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Tuesday, June 14, 2005

BMJ meta-analysis challenges ATS pneumonia guidelines

In the June issue of Cleveland Clinic Journal of Medicine, (vol 72 number 6 june 2005, pg464 ) in their Patient Oriented Evidence that Matters section we find their summary of a recent BMJ meta-analysis of 18 studies that included 6,7049 patients. The conclusion is in the headline of the POEM section "Antibiotic choice makes little difference in community-acquired pneumonia".
The referenced article is by Mill GD, et al BMJ 2005:330 456-460. Since POEMs are said to be evidence that matters, there must be a take home lesson in each of them. Here it would appear to be "go with the [cheaper] beta lactams for community acquired pneumonia (CAP)". Yet this advice would be counter to the recommendations of both the ATS and IDS in regard to CAP. Both have said a beta lactam alone is not adequate. So when the cards of the EBM are dealt and one hand is a Meta-analysis and one is a treatment guideline from a national speciality organization, which is the trump? From a defensive medicine point of view, you probably have to go with the guidelines. The response of the ATS CAP committee members will be eagerly awaited as clearly the gaunlet is thrown down by these investigators from New Zealand. They state clearly these data support the BTS recommendation to use beta lactams and point out this is contrary to the ATS guidelines. To date none of the rapid responses seem to be from ATS committee members.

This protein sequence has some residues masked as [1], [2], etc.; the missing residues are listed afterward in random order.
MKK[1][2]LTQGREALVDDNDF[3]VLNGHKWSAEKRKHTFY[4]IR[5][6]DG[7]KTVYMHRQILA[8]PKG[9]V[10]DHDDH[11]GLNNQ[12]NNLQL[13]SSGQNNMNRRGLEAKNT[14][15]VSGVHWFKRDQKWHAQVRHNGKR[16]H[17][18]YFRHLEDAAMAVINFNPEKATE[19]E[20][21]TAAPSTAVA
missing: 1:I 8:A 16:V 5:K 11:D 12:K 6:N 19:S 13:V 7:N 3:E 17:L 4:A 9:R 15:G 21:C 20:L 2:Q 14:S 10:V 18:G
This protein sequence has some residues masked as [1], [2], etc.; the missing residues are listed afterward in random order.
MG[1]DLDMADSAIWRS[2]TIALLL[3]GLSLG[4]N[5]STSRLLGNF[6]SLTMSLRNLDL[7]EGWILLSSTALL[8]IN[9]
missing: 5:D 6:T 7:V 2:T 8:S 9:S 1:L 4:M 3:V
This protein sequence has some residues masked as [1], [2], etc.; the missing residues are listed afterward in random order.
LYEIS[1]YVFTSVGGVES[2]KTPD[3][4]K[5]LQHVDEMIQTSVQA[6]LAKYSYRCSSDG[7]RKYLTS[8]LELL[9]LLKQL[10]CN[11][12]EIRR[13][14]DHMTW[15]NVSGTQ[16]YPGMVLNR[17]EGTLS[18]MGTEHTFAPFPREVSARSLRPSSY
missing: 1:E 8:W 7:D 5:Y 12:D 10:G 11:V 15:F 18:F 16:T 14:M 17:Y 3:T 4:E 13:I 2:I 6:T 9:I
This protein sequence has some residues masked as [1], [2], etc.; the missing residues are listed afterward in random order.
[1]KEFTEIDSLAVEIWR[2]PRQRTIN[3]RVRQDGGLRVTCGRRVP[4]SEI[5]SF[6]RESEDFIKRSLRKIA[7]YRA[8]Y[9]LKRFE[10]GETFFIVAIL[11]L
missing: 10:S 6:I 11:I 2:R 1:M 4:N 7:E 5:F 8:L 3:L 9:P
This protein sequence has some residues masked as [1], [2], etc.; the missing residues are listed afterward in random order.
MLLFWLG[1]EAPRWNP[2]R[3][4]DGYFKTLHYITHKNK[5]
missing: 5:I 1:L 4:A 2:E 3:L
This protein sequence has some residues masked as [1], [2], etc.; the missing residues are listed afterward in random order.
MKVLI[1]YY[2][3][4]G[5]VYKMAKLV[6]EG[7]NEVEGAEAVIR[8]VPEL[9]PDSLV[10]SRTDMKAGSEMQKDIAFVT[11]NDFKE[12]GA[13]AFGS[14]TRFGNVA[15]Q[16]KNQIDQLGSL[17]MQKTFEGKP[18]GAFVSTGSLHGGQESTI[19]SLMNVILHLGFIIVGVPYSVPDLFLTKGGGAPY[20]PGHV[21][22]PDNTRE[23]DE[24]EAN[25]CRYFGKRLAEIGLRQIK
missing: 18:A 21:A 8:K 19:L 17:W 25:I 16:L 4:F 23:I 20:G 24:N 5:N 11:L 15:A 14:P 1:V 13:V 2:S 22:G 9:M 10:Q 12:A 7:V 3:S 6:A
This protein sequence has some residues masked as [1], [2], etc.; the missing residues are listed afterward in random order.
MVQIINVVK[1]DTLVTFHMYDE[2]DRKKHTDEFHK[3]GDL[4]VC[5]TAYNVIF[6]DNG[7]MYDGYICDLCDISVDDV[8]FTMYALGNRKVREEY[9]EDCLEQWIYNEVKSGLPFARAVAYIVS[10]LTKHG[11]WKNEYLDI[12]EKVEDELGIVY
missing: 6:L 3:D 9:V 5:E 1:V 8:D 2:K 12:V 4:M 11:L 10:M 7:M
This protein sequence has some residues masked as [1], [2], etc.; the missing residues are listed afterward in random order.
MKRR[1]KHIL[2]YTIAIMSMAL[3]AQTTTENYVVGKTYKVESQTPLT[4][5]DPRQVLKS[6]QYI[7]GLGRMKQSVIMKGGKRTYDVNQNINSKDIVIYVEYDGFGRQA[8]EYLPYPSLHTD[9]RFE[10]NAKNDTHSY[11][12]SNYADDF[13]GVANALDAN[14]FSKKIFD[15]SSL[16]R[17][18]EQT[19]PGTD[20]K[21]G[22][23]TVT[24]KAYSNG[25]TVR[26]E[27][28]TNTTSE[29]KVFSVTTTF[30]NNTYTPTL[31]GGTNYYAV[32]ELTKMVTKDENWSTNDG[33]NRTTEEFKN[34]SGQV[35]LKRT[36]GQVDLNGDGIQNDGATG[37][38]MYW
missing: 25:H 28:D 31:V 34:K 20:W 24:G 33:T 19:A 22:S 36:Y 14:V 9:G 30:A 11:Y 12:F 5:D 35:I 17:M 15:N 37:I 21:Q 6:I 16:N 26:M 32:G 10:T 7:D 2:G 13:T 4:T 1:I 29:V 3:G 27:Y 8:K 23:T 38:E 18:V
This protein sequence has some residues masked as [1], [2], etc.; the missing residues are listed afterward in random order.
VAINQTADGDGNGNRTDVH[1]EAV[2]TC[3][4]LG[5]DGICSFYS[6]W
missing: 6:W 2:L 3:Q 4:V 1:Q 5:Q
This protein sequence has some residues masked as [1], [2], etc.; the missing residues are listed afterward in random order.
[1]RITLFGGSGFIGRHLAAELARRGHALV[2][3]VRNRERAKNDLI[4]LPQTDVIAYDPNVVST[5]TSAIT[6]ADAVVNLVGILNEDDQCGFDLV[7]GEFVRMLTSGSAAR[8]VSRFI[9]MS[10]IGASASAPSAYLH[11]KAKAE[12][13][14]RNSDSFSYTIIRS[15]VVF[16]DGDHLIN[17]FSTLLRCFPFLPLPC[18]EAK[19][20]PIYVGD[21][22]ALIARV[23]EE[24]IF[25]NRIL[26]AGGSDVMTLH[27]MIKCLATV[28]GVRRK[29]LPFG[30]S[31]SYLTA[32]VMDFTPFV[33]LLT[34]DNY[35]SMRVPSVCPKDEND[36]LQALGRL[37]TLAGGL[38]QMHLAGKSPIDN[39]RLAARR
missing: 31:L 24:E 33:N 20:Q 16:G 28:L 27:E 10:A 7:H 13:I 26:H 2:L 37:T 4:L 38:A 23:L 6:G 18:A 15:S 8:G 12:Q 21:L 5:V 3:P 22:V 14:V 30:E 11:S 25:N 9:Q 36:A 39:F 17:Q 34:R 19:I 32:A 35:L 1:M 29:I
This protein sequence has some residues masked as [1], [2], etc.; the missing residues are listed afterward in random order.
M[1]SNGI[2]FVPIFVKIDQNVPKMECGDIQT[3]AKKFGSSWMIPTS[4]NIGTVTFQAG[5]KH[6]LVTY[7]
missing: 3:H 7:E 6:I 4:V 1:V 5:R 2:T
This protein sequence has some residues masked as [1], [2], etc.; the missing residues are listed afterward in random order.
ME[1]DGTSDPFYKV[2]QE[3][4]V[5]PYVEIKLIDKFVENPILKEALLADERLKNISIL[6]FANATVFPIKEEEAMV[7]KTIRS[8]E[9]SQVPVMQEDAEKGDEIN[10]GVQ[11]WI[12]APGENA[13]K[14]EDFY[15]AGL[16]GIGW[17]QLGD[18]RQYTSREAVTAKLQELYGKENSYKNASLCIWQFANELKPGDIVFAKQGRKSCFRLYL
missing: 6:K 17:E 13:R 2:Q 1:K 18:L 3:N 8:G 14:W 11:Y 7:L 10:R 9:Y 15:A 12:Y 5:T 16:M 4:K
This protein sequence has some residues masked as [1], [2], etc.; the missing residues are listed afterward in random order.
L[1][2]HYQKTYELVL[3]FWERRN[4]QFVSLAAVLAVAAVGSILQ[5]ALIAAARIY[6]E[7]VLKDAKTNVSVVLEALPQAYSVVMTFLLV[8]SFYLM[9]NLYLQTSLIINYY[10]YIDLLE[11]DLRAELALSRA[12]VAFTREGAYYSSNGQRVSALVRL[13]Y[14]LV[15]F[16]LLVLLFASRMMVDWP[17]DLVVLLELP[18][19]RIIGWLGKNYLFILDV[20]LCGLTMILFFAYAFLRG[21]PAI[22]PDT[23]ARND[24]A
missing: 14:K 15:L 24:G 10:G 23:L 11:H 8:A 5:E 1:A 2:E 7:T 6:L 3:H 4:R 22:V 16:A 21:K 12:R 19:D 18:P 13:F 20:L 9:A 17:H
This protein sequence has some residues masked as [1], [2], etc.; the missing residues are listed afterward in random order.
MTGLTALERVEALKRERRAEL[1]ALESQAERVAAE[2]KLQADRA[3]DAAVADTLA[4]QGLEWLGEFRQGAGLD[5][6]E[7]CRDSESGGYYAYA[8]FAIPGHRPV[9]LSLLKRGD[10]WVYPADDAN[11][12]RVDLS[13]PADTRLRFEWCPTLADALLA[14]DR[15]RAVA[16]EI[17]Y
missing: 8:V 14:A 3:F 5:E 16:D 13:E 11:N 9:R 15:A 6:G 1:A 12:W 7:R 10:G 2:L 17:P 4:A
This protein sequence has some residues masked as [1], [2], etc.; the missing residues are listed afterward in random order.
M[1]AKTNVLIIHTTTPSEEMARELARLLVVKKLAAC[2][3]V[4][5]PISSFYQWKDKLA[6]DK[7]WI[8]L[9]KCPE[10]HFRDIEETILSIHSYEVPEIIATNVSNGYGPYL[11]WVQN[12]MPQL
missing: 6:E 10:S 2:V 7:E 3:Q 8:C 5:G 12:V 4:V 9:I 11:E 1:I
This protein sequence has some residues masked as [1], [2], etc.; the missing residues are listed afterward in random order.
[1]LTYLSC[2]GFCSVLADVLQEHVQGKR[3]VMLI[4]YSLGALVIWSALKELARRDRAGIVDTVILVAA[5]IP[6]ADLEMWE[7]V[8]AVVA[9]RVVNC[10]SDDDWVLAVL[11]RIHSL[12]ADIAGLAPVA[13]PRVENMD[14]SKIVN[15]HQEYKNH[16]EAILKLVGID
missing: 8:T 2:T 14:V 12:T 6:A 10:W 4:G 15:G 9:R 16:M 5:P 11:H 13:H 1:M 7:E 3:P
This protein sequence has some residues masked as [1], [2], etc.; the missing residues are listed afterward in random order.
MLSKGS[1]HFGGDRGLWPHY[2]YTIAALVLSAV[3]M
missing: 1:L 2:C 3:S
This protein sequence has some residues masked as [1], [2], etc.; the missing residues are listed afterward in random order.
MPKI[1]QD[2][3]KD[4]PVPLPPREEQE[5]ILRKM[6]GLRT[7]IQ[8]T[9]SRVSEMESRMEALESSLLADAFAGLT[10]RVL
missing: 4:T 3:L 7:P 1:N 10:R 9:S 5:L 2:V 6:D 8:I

One caveat is that these patients were mild or moderately severe cases not severe cases requiring IV drugs.
Subgroup analysis showed no difference between drugs active against atypical pathogens (Mycoplasma and Chamydia) and beta lactams in cases in which those pathogens were the causative agent.A difference was shown in regard to Legionella. I would be interested to hear what the pulmonary docs at Pulmonary Roundtable think of this article. Should we abandon the "U.S. approach" i.e include coverage for the atypical pathogens based on this Meta-analysis?
I think not. Meta-analysis certaintly have their limitations which have been discussed here before. We have seen MAs reach opposite conclusions on the same issue and we have seen instances on a large RCT trumping an earlier MA.

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